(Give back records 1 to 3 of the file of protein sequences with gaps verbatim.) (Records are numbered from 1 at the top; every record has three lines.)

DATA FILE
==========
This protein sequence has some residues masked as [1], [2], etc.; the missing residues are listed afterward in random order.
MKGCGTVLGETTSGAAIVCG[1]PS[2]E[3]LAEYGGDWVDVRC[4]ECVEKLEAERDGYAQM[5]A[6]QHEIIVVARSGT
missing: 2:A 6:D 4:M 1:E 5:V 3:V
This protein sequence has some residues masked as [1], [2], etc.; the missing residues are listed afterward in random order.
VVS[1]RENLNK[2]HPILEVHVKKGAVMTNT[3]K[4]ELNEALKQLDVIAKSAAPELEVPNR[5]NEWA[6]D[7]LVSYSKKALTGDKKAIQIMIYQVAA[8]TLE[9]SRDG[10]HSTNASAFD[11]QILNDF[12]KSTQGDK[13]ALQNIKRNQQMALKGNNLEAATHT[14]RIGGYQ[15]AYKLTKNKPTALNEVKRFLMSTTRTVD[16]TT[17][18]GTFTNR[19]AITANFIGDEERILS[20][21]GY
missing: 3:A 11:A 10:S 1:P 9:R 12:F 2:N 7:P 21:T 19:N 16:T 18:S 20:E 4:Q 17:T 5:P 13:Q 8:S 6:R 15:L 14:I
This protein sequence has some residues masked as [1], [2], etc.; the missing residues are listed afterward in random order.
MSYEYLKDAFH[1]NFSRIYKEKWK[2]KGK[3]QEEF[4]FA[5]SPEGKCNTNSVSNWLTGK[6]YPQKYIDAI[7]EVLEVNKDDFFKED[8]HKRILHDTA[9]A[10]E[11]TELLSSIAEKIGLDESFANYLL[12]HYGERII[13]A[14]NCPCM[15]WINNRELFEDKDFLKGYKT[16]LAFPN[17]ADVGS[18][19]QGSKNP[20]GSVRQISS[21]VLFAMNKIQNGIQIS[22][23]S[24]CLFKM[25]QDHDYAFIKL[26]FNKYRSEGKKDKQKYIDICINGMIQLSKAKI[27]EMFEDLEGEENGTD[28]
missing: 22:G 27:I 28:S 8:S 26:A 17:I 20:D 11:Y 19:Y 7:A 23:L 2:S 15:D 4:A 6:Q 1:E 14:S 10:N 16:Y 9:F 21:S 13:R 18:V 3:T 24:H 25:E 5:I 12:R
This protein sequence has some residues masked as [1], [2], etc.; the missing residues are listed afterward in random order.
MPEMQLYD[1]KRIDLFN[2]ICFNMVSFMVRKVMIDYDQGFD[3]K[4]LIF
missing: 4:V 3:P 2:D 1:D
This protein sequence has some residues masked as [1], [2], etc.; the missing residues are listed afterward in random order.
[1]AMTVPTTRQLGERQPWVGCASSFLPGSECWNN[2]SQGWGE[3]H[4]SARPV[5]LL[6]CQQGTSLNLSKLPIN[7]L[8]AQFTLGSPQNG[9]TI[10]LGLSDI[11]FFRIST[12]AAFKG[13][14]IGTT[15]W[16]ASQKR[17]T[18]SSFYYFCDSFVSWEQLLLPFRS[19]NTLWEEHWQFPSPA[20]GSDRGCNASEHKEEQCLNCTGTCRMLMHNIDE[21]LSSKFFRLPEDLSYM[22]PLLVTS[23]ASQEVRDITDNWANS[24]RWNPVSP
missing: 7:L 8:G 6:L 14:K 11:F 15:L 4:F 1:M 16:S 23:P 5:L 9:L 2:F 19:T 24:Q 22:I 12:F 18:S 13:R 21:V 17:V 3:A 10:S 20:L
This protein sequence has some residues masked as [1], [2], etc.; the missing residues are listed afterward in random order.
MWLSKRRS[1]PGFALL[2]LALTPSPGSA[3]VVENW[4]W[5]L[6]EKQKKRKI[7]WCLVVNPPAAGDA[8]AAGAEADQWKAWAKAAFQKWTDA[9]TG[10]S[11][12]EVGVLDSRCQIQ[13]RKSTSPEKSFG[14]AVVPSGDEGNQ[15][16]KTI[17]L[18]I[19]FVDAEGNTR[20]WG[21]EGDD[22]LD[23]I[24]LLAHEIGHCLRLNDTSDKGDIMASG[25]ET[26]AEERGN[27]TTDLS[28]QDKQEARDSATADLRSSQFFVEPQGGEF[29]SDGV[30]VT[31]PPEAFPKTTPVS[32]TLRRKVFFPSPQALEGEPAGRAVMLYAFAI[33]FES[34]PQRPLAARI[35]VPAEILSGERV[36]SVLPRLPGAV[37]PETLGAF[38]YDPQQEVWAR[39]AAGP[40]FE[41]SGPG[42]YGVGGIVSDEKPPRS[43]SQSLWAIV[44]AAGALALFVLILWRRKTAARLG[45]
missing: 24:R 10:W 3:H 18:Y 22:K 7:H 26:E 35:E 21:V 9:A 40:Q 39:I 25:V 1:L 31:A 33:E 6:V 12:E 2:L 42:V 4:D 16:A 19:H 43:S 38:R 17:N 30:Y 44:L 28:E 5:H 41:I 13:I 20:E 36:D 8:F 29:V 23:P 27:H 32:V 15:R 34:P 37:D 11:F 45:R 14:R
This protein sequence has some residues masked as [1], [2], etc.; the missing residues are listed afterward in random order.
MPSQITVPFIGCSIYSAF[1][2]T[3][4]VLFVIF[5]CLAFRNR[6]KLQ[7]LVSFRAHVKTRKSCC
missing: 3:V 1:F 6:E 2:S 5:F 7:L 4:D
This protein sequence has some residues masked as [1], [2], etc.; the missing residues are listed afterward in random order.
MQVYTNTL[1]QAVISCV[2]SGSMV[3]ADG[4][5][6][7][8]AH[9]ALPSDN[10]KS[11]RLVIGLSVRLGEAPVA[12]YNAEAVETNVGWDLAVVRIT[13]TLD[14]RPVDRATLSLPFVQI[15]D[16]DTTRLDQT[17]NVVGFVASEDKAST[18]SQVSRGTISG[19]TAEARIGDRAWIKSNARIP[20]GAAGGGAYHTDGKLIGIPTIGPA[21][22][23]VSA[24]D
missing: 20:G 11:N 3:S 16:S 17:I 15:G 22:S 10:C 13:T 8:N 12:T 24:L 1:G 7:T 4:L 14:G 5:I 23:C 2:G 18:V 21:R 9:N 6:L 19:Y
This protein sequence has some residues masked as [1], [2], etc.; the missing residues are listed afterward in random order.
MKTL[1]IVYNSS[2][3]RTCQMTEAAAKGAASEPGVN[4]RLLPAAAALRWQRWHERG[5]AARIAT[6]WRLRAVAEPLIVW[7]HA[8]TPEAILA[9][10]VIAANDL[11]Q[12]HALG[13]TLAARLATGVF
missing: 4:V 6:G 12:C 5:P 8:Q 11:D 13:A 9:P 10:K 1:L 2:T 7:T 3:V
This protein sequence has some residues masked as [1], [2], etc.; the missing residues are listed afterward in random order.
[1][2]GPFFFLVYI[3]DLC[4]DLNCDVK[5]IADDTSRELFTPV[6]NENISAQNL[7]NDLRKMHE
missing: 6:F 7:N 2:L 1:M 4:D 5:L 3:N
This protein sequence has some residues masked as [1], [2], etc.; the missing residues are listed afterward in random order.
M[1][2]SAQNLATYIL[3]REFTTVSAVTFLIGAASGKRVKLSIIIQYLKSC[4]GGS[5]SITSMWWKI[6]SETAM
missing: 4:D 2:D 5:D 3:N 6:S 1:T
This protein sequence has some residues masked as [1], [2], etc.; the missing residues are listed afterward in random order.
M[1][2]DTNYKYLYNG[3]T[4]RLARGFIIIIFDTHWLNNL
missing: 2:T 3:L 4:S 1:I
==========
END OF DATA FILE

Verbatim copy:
This protein sequence has some residues masked as [1], [2], etc.; the missing residues are listed afterward in random order.
MKGCGTVLGETTSGAAIVCG[1]PS[2]E[3]LAEYGGDWVDVRC[4]ECVEKLEAERDGYAQM[5]A[6]QHEIIVVARSGT
missing: 2:A 6:D 4:M 1:E 5:V 3:V
This protein sequence has some residues masked as [1], [2], etc.; the missing residues are listed afterward in random order.
VVS[1]RENLNK[2]HPILEVHVKKGAVMTNT[3]K[4]ELNEALKQLDVIAKSAAPELEVPNR[5]NEWA[6]D[7]LVSYSKKALTGDKKAIQIMIYQVAA[8]TLE[9]SRDG[10]HSTNASAFD[11]QILNDF[12]KSTQGDK[13]ALQNIKRNQQMALKGNNLEAATHT[14]RIGGYQ[15]AYKLTKNKPTALNEVKRFLMSTTRTVD[16]TT[17][18]GTFTNR[19]AITANFIGDEERILS[20][21]GY
missing: 3:A 11:A 10:S 1:P 9:R 12:F 2:N 7:P 21:T 19:N 16:T 18:S 20:E 4:Q 17:T 5:P 13:Q 8:S 6:R 15:L 14:I
This protein sequence has some residues masked as [1], [2], etc.; the missing residues are listed afterward in random order.
MSYEYLKDAFH[1]NFSRIYKEKWK[2]KGK[3]QEEF[4]FA[5]SPEGKCNTNSVSNWLTGK[6]YPQKYIDAI[7]EVLEVNKDDFFKED[8]HKRILHDTA[9]A[10]E[11]TELLSSIAEKIGLDESFANYLL[12]HYGERII[13]A[14]NCPCM[15]WINNRELFEDKDFLKGYKT[16]LAFPN[17]ADVGS[18][19]QGSKNP[20]GSVRQISS[21]VLFAMNKIQNGIQIS[22][23]S[24]CLFKM[25]QDHDYAFIKL[26]FNKYRSEGKKDKQKYIDICINGMIQLSKAKI[27]EMFEDLEGEENGTD[28]
missing: 22:G 27:I 28:S 8:S 26:A 17:I 20:D 11:Y 19:Y 7:A 23:L 2:S 15:D 4:A 6:Q 1:E 14:S 10:N 16:Y 9:F 21:S 13:R 18:V 3:T 24:H 25:E 5:I 12:R